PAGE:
Sadie West

+ Follow
since Oct 13, 2014
Apples and Likes
Apples
Total received
0
In last 30 days
0
Total given
0
Likes
Total received
0
Received in last 30 days
0
Total given
1
Given in last 30 days
0
Forums and Threads
Scavenger Hunt
expand First Scavenger Hunt

Recent posts by Sadie West

R Scott wrote:
But we still have way too much that ends up at the landfill. Ours is free (built into our property taxes) so there isn't a huge financial incentive for us to change, just our conscious.



I comfort myself about landfills, remembering that oil is being pumped up and used regardless, and putting it back in the ground as plastic is better than it being burned as fuel.
4 years ago
A few more ideas about rolling a barrel.

With a suitable incline and barrel, you could fill the barrel at the top of the incline, roll it down for agitation. At the foot of the incline, drain the water; then you carry the empty barrel and the clothes back up to the top and fill it again. With a longer incline and a barrel that had drain holes in it, by the time the barrel had rolled to the foot of the incline, the water would be drained and the rotation of the barrel would be 'slapping' the clothes around to give some 'wringer' action.

Having plenty of water pressure at both top and foot of the incline, instead of a second roll for rinsing, at the foot of the incline I'd spread the clothes on an old bedframe or something, hose them down as a rinse, and then let the sun and air bring them on to dry enough for easy handling.
4 years ago
Hm, all this has got me thinking....  I have an exercise device that can lift a several gallon container of water up to about 20' height. The problem is that it would not agitate as I lower it. It is just a rope and pulley, so it can only lift the weight straight up. I wonder if I could add something that would let it down in jerks
4 years ago

Chuck Zinda wrote:There are many sizes of bags available. Working on trail maintenance crews, we hung our dishes from a hook. I think this is the simplest method.



With the bar mounted on a swivel, this could hang over the sink while actively dripping, then be swung off to the side while using the sink for something else, then swung back for getting the dishes out as needed.

With two bags and two bars (and maybe two swivels) while one finishes dripping you could start another bag filling with freshly wet dishes.

And/or, the full, finished bag/bar could be lifted off and stored somewhere else.

It's at https://www.riversports.com/rs/product_detail/365/DRE-Dish-Drying-Mesh-Bag-Camp-Kitchen-Rafting-Camping
4 years ago

Dale Hodgins wrote: I had a dog who enjoyed the job immensely. She spread vegetable waste all over the floor and pushed dishes clear across the room with her tongue. Worst of all there was a slimy "dog spit" residue that is just as hard to clean as grease.




When I had a dog, I just set the dish/skillet outside*. Occasionally the dog didn't finish one in a day, so I left it there a week or so till something else did. Probably slugs; it was polished super spotless. Or raccoons, as I didn't feel slug-track slime. I rinsed them good in hot water just in case.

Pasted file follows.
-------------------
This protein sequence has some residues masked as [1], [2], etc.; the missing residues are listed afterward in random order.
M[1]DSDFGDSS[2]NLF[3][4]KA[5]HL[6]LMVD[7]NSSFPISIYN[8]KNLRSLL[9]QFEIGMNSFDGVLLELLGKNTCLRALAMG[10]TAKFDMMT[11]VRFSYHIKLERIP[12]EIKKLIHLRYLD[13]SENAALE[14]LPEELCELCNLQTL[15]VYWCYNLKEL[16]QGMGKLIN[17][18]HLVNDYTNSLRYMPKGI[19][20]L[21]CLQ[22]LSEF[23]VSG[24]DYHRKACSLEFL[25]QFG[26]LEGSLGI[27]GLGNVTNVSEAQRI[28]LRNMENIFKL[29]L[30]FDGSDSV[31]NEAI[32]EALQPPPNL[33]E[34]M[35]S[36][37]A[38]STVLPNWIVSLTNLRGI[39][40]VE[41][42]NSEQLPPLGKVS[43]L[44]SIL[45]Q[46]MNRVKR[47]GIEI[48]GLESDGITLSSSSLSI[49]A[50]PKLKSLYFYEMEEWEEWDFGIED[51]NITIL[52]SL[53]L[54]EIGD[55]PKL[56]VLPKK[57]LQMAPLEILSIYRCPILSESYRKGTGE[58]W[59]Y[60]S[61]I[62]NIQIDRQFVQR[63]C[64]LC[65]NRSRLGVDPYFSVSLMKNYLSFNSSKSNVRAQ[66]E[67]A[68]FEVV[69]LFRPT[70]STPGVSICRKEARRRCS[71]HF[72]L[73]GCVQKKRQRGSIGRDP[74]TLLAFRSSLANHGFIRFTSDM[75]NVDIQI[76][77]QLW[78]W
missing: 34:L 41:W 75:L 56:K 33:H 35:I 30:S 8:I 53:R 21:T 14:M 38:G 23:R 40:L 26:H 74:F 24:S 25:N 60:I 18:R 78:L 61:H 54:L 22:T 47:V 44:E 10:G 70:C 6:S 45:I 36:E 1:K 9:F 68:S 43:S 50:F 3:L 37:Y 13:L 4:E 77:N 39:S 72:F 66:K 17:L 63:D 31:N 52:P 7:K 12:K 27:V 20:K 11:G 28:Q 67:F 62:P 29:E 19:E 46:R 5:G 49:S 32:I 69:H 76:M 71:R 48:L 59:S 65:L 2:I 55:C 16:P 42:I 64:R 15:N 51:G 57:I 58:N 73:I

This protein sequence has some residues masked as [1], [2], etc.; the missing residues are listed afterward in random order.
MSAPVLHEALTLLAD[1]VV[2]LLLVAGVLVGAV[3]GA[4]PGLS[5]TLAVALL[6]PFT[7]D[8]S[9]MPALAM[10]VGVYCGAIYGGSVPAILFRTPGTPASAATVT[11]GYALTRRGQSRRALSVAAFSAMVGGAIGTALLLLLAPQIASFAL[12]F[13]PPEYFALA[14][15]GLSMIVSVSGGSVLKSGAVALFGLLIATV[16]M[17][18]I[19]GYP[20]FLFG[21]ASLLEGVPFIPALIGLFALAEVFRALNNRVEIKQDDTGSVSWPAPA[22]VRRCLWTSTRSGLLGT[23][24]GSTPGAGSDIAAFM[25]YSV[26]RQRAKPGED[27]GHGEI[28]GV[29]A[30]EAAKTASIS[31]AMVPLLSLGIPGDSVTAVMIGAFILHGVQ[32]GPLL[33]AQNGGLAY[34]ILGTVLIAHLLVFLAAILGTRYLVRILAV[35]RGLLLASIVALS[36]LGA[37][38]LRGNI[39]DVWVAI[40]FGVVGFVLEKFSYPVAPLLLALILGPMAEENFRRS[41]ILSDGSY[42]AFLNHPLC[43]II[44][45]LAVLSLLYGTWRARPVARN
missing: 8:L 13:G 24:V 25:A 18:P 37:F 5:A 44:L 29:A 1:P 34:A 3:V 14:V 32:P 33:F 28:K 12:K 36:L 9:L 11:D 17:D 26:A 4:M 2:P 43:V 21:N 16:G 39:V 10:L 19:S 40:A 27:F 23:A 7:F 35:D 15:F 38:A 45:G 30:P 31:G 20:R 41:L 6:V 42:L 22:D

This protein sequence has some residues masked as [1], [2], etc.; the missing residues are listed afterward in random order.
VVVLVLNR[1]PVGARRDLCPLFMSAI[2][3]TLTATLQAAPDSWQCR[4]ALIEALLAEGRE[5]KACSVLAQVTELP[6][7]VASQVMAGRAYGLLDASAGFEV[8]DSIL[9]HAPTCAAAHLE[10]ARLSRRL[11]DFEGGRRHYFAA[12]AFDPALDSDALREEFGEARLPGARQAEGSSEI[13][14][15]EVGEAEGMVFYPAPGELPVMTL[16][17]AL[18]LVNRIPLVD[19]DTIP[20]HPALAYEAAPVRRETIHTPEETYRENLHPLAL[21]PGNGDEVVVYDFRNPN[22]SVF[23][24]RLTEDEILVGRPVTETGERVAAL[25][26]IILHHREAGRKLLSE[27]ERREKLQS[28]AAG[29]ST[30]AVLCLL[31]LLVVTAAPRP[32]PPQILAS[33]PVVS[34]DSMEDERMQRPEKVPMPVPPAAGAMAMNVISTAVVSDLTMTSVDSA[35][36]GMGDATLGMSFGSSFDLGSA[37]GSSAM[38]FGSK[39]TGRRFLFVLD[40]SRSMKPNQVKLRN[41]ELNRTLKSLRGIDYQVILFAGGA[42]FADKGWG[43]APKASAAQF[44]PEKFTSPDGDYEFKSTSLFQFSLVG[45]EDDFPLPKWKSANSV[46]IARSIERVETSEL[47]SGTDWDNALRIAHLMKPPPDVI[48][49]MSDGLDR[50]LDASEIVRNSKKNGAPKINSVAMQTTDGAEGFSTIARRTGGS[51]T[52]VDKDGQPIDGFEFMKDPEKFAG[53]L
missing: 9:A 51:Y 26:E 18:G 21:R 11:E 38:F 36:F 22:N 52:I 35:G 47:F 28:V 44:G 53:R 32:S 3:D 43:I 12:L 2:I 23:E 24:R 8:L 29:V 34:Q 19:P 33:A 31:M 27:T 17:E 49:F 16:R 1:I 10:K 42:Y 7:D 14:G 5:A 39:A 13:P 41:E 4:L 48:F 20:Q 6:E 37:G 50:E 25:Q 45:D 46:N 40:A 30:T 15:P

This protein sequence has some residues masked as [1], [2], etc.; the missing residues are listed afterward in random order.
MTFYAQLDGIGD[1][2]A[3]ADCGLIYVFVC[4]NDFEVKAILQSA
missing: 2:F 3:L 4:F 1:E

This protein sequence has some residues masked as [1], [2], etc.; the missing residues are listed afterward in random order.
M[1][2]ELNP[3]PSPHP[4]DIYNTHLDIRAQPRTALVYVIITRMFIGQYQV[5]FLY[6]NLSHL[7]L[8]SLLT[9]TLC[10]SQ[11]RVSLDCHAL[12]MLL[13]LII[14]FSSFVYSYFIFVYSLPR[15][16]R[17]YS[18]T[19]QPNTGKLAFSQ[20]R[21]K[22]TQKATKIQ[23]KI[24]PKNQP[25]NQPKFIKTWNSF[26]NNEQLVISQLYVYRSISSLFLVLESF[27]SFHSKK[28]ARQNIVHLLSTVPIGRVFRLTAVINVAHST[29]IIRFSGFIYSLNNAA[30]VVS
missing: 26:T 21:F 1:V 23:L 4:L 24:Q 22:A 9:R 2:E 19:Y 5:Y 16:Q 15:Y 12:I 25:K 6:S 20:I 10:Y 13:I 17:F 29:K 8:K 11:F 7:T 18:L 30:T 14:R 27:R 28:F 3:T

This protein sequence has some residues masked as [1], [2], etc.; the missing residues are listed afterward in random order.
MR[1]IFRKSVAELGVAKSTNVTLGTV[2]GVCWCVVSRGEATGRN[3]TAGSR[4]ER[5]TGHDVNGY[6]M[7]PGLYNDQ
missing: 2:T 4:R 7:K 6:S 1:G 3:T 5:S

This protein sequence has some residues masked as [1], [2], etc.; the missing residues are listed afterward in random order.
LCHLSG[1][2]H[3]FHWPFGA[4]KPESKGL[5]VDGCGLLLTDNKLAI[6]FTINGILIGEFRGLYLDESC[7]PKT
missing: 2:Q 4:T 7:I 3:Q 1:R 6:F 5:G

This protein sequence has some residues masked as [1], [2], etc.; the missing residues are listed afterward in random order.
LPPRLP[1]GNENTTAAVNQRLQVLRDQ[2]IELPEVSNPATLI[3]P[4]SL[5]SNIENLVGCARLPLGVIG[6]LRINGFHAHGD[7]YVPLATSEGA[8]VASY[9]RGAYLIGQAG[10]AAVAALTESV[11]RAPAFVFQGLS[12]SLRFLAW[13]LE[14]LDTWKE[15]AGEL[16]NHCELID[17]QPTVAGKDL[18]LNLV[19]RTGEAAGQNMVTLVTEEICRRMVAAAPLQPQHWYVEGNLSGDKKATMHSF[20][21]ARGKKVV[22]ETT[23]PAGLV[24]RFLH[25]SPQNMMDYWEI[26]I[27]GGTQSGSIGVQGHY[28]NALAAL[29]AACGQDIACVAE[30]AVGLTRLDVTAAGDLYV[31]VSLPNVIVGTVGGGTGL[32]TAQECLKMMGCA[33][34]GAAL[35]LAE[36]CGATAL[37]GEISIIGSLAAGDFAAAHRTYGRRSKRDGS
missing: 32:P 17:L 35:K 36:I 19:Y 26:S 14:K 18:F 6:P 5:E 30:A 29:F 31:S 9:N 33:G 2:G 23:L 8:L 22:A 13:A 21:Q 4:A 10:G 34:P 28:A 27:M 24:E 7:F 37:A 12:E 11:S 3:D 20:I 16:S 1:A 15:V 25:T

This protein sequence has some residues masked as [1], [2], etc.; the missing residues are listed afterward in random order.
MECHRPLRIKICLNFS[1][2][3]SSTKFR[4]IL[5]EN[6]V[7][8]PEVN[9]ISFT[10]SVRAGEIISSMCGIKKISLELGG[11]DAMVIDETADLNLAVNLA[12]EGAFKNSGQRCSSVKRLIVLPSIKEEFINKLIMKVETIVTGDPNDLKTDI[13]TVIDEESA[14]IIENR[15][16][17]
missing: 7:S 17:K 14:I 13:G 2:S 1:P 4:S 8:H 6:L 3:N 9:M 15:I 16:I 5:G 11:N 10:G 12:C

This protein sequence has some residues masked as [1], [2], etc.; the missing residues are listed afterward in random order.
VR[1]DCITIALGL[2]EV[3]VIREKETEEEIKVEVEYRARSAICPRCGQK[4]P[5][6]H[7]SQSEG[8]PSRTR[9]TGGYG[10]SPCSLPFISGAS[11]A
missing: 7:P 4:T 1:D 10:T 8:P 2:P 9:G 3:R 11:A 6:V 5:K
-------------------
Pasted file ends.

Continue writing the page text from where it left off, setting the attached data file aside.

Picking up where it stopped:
* Unless there was a lot of oil in the skillet, in which case I set it in the kitchen trash to drain most of the oil off, before offering it to the dog.

4 years ago
I've been using a more or less Jenkins loo and pallet-bin for about a year with no problems. Lazy and cutting a lot of corners.

In the bathroom instead of loose sawdust etc I'm using sawdust pellets, sold for fuel or animal bedding. Not dusty, but as soon as the pellets get wet they expand and fill the gaps between them.

I line the bucket with Al-Pack compostable 13 gal bags available from Jenkins's site. When the bucket is about half full, I tie off the top of the bag to prevent sloshing and just in case of me dropping the bucket. At the bin, I set down the bucket, hoist out the bag, sling the full bag on top of the pile, and then add some fresh straw to cover it. The bucket doesn't need cleaning.

I haven't tried including kitchen garbage or wet green matter. In rainy times I partially cover the bin. Using all the pee,I figure the danger would be too wet a mix if much rain came in. As is, I haven't noticed any smell or flies or leakage all year.
4 years ago

Larisa Walk wrote:Here's a PDF of our system: http://www.geopathfinder.com/ASimpleBucketSystemForHumanWastes.pdf



Thanks, Larisa. Can you tell about what happens inside those recycled plastic bin composters? Does any liquid leak out? Can a large rolling trash bin of similar size be used instead? Without separating pee and poop, could more (dry) carbon take care of the extra liquid?

4 years ago
I'm downsizing but leaving a non-working fridge and microwave in place as kitchen storage. What should I be prepared for in the way of mold, etc? A dish of rice pudding in the microwave quickly developed mold. After I clean out the totally moldy fridge, can I treat it to keep mold from coming back? Or are there certain items that can never be stored there, such as fresh veg, salad dressings, and other wet things on the "don't need refrigeration" list?
4 years ago

C. Letellier wrote:My mother when she lived on the mountain had what they called the spring house. It was simply an insulated building over a small spring that always ran. It maintained about 45 to 50 degrees. In the summer the water cooled the building and in the winter it heated it.



I've noticed this winter that my unpowered hot tub is constantly about 46F. It sits on the ground with only about 3" of insulation. This has been a mild (Seattle) winter, no snow, occasional frost, lots of ambient lows around 25-35F.
4 years ago